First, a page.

By Michael Goldstein
By Dennis Romero
By Sarah Fenske
By Matthew Mullins
By Patrick Range McDonald
By LA Weekly
By Dennis Romero
By Simone Wilson
Joe Shea’s “Imperfect Recall” article [September 15–21] is absolutely ludicrous. When you buy a $1,500 car with almost 170,000 miles on it at a “junkyard alternative” — a car that most reputable dealers would refuse to even sell — you get exactly what you pay for. Joe, can you say “as is”?
It is not rational to expect cars built in the ’80s to meet the safety and performance standards of the current models. Nor the cars of the ’60s and ’70s to meet the standards of the ’80s. In 1955, the car doors flew open without warning, occasionally casting occupants into the street. (There were no seat-belt laws — or seat belts, for that matter.) Improperly latched hoods sometimes flew off in the wind. Brakes would fail. Transmissions would lock. Wheels would come off. Should the NHTSA initiate recall action on these models?
Joe Shea is so typical of a generation of whiny complainers who want to place the blame for every single misfortune in their lives on someone or something else, a generation that refuses to accept responsibility and expects life to be perfect in every way, even at a fraction of the going price. Joe should focus on turning his writing talents into a real job that will afford him health coverage and a decent used car with a warranty.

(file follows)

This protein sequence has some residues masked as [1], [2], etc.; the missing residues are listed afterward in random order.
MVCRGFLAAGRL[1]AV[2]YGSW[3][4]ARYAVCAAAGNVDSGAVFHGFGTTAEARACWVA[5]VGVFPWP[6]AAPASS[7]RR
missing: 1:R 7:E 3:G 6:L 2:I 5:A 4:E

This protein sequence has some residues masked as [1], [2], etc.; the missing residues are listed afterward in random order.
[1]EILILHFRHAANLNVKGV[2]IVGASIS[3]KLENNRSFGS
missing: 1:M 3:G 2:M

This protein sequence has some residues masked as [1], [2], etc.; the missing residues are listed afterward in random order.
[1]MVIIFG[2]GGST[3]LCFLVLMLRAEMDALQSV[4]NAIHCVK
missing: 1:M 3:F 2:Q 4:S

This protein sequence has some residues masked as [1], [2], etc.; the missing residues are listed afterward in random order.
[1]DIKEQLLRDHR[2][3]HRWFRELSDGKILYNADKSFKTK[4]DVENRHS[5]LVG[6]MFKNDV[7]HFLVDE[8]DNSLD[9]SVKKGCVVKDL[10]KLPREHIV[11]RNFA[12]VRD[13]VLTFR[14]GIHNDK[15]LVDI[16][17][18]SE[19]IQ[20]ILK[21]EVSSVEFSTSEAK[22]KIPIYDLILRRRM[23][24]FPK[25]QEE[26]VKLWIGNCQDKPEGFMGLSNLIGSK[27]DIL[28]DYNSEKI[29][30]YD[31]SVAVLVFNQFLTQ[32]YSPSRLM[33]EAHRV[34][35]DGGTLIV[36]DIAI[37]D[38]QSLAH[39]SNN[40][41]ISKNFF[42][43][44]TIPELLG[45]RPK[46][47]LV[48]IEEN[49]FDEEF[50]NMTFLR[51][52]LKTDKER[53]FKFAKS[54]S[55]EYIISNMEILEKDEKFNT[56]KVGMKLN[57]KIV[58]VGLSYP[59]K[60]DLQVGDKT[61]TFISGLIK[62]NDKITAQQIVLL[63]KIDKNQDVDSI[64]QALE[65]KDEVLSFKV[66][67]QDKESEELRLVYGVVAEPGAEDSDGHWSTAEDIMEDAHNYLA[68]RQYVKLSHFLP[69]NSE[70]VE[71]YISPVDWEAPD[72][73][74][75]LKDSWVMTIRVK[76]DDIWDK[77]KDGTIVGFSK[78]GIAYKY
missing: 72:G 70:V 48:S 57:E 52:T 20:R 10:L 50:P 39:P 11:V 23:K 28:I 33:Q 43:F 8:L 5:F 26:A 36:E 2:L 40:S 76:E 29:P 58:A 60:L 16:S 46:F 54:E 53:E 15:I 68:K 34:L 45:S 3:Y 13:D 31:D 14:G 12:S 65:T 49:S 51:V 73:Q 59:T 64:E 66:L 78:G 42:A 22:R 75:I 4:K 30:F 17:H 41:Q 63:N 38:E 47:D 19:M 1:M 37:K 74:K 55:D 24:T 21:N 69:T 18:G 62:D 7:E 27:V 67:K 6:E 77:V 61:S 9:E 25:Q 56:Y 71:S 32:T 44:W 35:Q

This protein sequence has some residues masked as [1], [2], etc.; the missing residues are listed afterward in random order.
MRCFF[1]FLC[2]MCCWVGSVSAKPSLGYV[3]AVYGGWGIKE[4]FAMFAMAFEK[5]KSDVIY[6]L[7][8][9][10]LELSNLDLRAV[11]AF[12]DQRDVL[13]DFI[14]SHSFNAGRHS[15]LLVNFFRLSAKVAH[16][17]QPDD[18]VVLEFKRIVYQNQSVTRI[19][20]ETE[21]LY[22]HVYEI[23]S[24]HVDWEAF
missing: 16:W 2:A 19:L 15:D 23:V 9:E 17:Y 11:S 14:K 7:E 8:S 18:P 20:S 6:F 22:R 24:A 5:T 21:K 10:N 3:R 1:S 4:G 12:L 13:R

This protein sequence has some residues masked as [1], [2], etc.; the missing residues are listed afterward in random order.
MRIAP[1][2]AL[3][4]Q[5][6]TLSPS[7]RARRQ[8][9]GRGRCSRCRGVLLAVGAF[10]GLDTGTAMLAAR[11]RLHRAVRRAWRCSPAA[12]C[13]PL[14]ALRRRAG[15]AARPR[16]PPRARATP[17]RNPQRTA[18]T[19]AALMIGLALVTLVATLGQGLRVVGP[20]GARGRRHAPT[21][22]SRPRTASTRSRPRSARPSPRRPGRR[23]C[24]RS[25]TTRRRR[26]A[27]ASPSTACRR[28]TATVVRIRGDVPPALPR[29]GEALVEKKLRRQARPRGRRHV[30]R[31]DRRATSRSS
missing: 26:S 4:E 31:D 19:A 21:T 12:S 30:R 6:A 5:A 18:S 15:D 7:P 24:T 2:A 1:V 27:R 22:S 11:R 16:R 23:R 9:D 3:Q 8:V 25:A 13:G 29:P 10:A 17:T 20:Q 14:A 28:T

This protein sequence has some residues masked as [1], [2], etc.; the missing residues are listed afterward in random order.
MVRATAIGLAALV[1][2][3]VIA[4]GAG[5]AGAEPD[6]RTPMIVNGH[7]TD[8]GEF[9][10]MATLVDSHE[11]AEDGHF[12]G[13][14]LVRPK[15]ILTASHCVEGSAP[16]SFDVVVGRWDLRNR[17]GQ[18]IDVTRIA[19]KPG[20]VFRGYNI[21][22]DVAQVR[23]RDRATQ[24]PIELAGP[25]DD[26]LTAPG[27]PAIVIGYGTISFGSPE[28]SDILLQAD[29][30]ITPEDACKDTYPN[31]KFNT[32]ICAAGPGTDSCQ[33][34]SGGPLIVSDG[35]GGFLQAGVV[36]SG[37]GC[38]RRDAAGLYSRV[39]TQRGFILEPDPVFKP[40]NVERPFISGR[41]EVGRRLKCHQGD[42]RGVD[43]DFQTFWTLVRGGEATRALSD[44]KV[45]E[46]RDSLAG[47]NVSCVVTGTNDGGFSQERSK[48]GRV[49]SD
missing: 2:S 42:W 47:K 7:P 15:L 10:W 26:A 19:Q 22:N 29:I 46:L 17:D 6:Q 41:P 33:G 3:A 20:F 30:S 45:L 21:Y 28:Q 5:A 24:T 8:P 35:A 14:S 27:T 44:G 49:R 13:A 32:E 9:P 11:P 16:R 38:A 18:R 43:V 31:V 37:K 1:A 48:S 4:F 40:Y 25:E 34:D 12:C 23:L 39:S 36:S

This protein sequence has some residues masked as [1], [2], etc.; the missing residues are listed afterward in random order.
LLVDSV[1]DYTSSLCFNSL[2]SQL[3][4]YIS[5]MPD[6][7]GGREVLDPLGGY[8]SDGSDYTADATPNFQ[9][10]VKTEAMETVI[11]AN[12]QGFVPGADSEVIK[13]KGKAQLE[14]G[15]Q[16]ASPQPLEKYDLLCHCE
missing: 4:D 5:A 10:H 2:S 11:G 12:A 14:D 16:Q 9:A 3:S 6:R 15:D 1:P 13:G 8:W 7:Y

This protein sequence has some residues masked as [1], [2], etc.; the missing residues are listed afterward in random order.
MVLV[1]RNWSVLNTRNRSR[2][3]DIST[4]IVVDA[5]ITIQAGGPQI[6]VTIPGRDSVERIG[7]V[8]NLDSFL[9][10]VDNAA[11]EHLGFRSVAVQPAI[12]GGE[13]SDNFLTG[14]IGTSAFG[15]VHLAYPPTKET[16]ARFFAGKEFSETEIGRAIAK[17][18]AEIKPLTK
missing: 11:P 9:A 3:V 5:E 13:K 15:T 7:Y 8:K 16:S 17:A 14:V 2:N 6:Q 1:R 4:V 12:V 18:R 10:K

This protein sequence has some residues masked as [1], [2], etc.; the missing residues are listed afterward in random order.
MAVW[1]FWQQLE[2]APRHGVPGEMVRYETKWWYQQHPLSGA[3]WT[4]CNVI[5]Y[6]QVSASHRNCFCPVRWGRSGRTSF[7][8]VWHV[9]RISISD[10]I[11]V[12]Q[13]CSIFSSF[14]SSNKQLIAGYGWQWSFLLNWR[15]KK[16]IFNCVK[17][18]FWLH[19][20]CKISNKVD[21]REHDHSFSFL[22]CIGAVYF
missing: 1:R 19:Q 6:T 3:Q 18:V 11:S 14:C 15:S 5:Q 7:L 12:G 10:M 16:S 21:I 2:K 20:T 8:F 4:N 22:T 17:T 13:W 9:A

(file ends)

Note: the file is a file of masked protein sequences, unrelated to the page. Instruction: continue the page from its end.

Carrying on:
STONE COLD BRILLIANT
Dave Shulman’s “Softly Through Stone” [Sitegeist, September 1–7] was brilliant, quiet, artsy, haphazard as only L.A. can get. Bravo to the Weekly for printing such a glimpse into low tech meets high tech. Shulman is pretty darned clever. He takes us on a good ride.
WHICH WAY OUTLAW L.A.?
Will you ever revive the Outlaw L.A. column that you used to have? I really enjoyed it a lot and looked forward to it.
Last week’s issue contained a paid advertising insert for Mr. Wong’s Kitchen, which proved to be offensive to many of our readers and Weekly staff members. The insert was not seen or approved by any staff member, a grave oversight on our behalf — it never should have been distributed. While we honor and practice free speech (raising more than a few eyebrows with our ad pages each week), we do exercise our right to refuse racially, morally and aesthetically offensive advertisements. We are donating money we received from this ad to the Asian Pacific American Legal Center. We deeply regret the impact this has had on our readers.
Find everything you're looking for in your city
Find the best happy hour deals in your city
Get today's exclusive deals at savings of anywhere from 50-90%
Check out the hottest list of places and things to do around your city